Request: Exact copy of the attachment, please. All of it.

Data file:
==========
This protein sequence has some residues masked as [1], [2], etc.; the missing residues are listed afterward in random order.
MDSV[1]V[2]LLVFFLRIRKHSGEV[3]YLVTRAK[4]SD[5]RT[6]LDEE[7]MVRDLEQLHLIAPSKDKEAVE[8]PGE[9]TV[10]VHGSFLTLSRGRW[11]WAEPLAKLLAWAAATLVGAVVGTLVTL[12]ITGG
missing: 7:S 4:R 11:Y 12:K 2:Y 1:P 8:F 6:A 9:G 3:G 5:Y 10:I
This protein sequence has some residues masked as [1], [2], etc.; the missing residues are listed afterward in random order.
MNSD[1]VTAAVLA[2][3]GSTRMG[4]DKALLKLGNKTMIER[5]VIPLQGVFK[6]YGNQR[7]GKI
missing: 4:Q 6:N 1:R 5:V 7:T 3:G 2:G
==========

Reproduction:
This protein sequence has some residues masked as [1], [2], etc.; the missing residues are listed afterward in random order.
MDSV[1]V[2]LLVFFLRIRKHSGEV[3]YLVTRAK[4]SD[5]RT[6]LDEE[7]MVRDLEQLHLIAPSKDKEAVE[8]PGE[9]TV[10]VHGSFLTLSRGRW[11]WAEPLAKLLAWAAATLVGAVVGTLVTL[12]ITGG
missing: 7:S 4:R 11:Y 12:K 2:Y 1:P 8:F 6:A 9:G 3:G 5:Y 10:I
This protein sequence has some residues masked as [1], [2], etc.; the missing residues are listed afterward in random order.
MNSD[1]VTAAVLA[2][3]GSTRMG[4]DKALLKLGNKTMIER[5]VIPLQGVFK[6]YGNQR[7]GKI
missing: 4:Q 6:N 1:R 5:V 7:T 3:G 2:G